Business, Entrepreneurship, Productivity, Success

Behind the Scenes: How to Use the Fourth Quarter

As the year comes rushing to a close, it is tempting to float through the last quarter. After a long year, some entrepreneurs simply hang on through October, November, and December, grateful to have survived. Others spend the fourth quarter playing catch-up because they failed to make a plan of action and are scrambling to meet their sales goals.

With a little preplanning, however, the fourth quarter can be one of the most successful seasons of your company’s year. Instead of starting the new year in a rush, use the last quarter of the year to review and recap the previous 12 months, while making a plan for the upcoming quarter and year.

In review

business resultsWant to get a clear idea of how well your business is doing? Review the wins of the last three months. What ideas worked during the last quarter, and which ones didn’t? What goals did you set as a company that should be carried over into the next quarter? It is tempting to focus only on the successes, but it is equally important to pay attention to the losses. What didn’t work the way you expected? Are there products or services that you need to discontinue?

In addition, a broader evaluation of failures or missteps over the past 12 months will help your team avoid the same mistakes in the future. Evaluate each department of your company, and ask for input from your employees to get a clear, honest picture of how your company is doing.

Give your goals priority.

Consider the goals you have for your company. Plan the upcoming year by determining which goals should be given priority. Rank the list in order of importance and then assign each item to a specific person.

Create accountability.

Once the individual goals have been assigned to staff members, establish a plan for accountability. Rather than waiting until the new quarter is almost over, establish weekly benchmarks for each employee. Break the goal down into individual milestones or steps to be completed. By allowing employees to work incrementally, they are more likely to stay on top of their workload, and are more likely to be successful in reaching their ultimate goal.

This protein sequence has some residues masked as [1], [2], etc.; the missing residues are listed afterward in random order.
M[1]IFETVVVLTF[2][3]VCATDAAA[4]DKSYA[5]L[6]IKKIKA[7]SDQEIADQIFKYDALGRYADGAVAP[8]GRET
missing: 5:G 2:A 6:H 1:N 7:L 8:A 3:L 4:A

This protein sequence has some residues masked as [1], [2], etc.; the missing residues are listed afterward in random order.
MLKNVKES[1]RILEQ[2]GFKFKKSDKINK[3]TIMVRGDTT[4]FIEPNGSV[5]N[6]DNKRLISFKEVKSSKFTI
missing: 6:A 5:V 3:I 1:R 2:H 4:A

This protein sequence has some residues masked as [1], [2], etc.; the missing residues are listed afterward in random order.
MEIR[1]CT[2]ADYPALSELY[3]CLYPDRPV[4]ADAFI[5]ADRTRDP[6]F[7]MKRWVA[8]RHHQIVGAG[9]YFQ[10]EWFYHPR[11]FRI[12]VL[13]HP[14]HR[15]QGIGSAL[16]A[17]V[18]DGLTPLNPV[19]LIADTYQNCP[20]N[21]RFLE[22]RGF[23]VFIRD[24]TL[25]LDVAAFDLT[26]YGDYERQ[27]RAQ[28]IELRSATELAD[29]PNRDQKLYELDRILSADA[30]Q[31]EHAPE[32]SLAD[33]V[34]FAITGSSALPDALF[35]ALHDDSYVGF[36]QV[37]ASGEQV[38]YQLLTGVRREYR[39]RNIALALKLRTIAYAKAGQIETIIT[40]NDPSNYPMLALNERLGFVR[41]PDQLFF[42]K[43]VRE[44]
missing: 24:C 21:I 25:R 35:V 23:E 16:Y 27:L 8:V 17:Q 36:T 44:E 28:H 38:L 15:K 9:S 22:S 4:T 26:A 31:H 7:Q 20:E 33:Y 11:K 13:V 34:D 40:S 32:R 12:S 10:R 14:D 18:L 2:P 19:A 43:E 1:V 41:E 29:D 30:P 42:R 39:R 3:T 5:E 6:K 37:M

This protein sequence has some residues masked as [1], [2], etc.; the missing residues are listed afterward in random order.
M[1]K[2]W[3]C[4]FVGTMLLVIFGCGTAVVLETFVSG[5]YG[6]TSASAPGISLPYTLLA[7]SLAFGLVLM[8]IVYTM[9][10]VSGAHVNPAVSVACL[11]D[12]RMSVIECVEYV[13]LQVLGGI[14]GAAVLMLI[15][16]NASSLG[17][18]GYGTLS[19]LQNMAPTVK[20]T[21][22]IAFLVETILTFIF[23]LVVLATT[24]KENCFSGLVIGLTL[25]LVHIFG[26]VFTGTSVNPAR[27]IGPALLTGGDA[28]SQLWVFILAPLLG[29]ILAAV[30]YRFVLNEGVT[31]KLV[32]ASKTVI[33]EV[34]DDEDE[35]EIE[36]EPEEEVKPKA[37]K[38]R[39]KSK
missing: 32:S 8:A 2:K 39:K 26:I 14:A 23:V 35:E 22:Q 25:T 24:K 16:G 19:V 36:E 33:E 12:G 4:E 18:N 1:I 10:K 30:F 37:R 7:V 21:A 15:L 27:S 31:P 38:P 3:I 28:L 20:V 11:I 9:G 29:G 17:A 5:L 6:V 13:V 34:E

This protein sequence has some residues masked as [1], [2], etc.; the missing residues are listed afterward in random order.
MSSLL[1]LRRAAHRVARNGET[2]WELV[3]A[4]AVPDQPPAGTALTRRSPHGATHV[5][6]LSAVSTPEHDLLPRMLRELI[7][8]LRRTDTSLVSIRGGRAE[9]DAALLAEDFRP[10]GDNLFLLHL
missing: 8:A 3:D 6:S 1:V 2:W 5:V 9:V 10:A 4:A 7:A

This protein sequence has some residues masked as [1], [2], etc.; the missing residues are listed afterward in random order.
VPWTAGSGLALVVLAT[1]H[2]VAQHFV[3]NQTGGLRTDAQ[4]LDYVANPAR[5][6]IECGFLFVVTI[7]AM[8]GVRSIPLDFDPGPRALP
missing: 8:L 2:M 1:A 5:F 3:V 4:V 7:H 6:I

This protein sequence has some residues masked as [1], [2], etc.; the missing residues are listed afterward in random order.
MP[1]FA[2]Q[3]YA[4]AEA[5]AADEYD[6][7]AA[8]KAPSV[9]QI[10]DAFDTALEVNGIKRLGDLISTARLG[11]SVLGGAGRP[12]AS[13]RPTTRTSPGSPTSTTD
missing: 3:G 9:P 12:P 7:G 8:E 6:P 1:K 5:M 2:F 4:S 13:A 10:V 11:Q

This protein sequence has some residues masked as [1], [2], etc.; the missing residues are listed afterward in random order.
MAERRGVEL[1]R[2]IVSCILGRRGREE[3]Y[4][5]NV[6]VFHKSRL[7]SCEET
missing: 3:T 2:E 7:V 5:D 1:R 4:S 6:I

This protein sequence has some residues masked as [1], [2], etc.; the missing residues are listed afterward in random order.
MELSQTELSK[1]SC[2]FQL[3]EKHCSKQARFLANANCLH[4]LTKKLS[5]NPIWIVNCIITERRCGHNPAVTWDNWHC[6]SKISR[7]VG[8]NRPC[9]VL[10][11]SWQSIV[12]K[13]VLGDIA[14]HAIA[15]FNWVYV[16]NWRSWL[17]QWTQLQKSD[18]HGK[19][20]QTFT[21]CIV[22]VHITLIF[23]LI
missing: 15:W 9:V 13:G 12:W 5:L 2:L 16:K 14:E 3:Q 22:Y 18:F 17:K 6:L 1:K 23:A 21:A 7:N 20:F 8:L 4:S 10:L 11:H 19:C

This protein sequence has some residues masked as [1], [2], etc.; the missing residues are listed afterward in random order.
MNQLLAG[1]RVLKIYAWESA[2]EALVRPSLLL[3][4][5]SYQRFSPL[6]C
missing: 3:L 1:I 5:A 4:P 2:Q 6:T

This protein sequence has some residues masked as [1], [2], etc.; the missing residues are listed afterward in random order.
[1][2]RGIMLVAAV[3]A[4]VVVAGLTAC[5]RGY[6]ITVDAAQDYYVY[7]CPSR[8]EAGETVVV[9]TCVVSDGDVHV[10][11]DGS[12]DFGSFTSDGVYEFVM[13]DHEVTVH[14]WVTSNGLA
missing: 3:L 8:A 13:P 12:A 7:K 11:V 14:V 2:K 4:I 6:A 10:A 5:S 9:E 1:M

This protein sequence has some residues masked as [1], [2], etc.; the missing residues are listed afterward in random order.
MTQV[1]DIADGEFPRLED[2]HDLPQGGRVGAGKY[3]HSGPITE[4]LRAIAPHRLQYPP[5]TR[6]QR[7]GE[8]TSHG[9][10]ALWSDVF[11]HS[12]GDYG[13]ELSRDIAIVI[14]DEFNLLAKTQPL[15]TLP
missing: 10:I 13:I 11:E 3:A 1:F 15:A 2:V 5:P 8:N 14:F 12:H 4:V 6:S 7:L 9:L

Measure the results.

Meet weekly to track the progress of team members as they work toward their goal. Making a chart that allows everyone to see exactly what progress has (or hasn’t) been made can be an effective motivational tool. In addition, a chart can also serve as an early warning tool and alert you to potential setbacks or failures that may keep you from reaching the goal. A chart should also demonstrate how each goal will help your company achieve its longer-term plans.

Ensure you have the people and supplies you need.  

Evaluate inventory levels, supply chains, vendors, and staffing levels to ensure you will be well-stocked and have everything you need for success in the new year. Look for weaknesses or any other problem areas that may be hindering your progress. Make changes as needed for the upcoming year.

Focus on your staff.

Have you identified areas where your staff may be weak? Offer training workshops to improve employee skills. Cover topics such as dealing with difficult customers, specific operational processes, communication, time management skills, or whatever topics are most relevant or needed.

In addition, you may wish to consider team-building events and outings. Even team lunches or happy hours can improve morale, make employees feel appreciated, and help them get along better with their coworkers. The holidays are also a great time to host a company party to celebrate the past year and acknowledge those employees who have gone above and beyond.

Review expenses.

Reviewing profit/loss statements, utility statements, and staffing reports can give you a clear indication of how your company is doing and highlight areas that may be problematic. Have your expenses increased unnecessarily? Do you see areas where you can cut back? Are there more economical options for some of your fixed costs? Make changes as needed to reduce expenses and increase profit margins.

The last quarter is a great time to evaluate the progress you’ve made during the year. As an entrepreneur, it is easy to get discouraged by looking at the things that you didn’t accomplish. However, it is important, particularly at the end of the quarter as you’re considering the upcoming year, to remember that you have already accomplished more than most people. Many people dream of becoming an entrepreneur; few take the necessary steps to make it happen.

So, while the year may not have gone the way you envisioned, the future is still brimming with opportunity. Celebrate your success, learn from your mistakes, and plan for your future. As the year draws to a close, remind yourself of the lessons you’ve learned and take those lessons with you into the coming year.